The Cambodian logsucker has a broad midlateral stripe which has a width roughly equal to 2 scale rows, it has two black bands on the dorsal fin while the caudal fin may be plain or have dark margins. They are sexually dimorphic with the females having fuller, rounder bellies than the males, the males develop a red inside of the mouth during the spawning season and both sexes develop tubercules on the head and snout when breeding, although these are more obvious in the males. They grow to 15 cm standard length.
The Cambodian logsucker is found in the Mekong of Laos, Cambodia and Thailand, it also occurs in the Mae Klong, Chao Phraya and the river systems of south eastern Thailand in Phrae, Phitsanulok, Ubon Ratchathani, Trang, Chanthaburi, Chiang Mai, Nakhon Si Thammarat, Kanchanaburi, Nakhon Sawan, Yala, Chiang Rai and Surat Thani provinces of Thailand and in Peninsular Malaysia, it may also occur in south eastern Mymanmar.
Habits and ecology
The Cambodian logsucker is found in rapidly flowing, small to medium sized streams with rocky beds, in submontane to hill regions,it may also occur in larger rivers, and even occasionally in lowland rivers. At the start of the monsoon they move into floodplains or paddy fields where they breed, the fry are cared for by the parents until they are juveniles at which point the fish return to the streams. It feeds on periphyton, phytoplankton and some insects. They are relatively sociable in the wild and can be found in loose shoals where the fish form a hierarchy, when there are disputes the fish charge each other, flare their fins, become paler in colour, and the males extend their rostral processes.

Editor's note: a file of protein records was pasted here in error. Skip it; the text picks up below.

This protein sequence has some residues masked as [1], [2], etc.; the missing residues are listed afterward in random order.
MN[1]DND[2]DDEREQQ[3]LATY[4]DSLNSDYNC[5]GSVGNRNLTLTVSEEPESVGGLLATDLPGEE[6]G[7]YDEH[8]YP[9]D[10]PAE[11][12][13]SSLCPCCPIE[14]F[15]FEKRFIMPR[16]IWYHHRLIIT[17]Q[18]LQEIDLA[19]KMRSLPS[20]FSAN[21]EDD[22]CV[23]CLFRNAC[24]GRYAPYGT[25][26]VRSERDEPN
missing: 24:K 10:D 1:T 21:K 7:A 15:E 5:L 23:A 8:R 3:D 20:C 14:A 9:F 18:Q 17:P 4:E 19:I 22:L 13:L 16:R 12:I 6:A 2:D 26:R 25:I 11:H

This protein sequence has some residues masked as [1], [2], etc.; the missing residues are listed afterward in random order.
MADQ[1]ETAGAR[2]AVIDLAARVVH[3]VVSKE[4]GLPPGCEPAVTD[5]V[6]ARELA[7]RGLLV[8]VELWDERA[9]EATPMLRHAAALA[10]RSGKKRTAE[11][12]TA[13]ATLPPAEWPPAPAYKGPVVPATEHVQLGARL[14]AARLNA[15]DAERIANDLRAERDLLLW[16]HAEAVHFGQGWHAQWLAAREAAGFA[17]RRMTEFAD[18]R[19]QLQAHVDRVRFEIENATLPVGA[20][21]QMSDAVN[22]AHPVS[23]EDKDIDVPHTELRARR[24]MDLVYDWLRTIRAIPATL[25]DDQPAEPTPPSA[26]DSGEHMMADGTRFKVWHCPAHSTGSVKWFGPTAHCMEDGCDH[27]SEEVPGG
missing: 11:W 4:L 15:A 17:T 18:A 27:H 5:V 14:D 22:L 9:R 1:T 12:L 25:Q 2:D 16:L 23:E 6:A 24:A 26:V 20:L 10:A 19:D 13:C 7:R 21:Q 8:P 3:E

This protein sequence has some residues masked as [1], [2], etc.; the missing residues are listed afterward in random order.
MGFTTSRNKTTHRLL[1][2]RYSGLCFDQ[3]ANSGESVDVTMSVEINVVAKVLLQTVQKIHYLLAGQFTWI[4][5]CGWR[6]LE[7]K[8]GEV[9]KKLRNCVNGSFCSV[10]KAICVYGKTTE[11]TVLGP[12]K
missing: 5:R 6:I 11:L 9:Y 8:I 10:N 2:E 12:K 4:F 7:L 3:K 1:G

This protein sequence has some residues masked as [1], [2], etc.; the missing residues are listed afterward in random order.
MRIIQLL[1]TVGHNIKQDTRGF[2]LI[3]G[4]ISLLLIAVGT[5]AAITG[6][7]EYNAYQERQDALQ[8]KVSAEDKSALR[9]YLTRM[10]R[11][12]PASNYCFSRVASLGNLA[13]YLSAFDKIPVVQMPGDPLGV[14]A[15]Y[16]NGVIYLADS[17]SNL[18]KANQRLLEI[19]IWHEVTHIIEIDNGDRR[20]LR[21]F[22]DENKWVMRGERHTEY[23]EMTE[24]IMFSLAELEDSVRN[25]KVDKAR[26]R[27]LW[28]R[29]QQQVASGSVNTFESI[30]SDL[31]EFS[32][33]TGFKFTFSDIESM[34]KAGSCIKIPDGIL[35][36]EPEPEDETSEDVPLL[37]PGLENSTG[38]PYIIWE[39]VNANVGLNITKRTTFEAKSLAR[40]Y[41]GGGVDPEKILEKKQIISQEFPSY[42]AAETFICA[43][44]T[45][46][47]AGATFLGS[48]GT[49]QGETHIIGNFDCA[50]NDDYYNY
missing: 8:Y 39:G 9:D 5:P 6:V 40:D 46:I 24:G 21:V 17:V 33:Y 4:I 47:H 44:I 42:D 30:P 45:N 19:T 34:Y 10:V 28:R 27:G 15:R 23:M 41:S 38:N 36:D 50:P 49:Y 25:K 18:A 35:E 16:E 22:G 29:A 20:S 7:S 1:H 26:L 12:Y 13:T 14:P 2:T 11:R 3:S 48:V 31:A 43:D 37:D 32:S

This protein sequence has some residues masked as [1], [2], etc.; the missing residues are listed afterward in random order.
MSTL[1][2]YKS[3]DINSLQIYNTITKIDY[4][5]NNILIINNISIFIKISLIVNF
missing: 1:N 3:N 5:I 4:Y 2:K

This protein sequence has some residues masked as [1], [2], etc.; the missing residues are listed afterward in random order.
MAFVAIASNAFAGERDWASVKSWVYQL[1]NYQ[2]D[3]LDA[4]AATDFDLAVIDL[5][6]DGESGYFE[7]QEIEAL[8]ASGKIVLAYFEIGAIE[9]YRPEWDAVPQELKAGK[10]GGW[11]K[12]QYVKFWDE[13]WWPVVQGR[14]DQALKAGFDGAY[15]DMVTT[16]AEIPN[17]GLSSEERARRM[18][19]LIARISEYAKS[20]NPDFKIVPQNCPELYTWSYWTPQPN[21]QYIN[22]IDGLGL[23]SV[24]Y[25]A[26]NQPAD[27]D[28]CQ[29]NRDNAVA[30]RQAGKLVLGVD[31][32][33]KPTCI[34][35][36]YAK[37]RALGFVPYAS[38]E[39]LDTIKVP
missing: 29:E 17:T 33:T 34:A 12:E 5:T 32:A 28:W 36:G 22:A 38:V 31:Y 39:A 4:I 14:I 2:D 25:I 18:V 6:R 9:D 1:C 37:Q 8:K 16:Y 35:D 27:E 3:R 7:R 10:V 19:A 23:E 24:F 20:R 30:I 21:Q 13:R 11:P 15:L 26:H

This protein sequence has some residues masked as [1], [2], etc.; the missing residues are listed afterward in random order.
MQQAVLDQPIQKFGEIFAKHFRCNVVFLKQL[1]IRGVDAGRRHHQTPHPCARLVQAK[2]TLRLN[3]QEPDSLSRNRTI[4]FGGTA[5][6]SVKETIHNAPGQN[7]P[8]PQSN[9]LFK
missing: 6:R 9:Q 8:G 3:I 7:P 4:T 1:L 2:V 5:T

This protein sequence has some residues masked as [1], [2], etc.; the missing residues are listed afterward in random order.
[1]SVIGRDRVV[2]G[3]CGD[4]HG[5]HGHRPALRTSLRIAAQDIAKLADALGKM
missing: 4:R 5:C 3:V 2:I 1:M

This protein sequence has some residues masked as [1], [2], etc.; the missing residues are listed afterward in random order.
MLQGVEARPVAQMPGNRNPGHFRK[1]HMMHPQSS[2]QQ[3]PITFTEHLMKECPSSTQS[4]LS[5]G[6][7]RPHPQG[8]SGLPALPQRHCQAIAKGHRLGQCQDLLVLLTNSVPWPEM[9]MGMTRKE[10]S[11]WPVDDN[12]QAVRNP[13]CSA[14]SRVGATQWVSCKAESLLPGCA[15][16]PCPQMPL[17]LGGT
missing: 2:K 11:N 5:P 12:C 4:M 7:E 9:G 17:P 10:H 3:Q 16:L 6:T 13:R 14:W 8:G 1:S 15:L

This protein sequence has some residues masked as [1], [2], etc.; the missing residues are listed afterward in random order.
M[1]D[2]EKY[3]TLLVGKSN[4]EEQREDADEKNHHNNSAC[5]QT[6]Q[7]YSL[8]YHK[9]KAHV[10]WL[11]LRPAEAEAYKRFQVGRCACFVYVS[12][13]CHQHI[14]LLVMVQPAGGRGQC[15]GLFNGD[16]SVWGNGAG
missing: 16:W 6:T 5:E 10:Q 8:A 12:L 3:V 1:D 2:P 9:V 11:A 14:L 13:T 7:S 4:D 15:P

The Cambodian logsucker is consumed locally by humans where it occurs and in some area sit is a popular food species when spawning. It is common in the aquarium trade but it has to be induced to breed using hormones in captivity.
- Vidthayanon, C. (2012). "Garra cambodgiensis". The IUCN Red List of Threatened Species: 2012: e.T180724A1656039. doi:10.2305/IUCN.UK.2012-1.RLTS.T180724A1656039.en.
- Rainer Froese; Daniel Pauly, eds. (2017). "Garra cambodgiensis (Tirant, 1883) Stonelapping minnow". Fishbase. Retrieved 17 October 2017.
- "Garra cambodgiensis (TIRANT, 1883) False SAE". Seriously Fish. Retrieved 17 October 2017.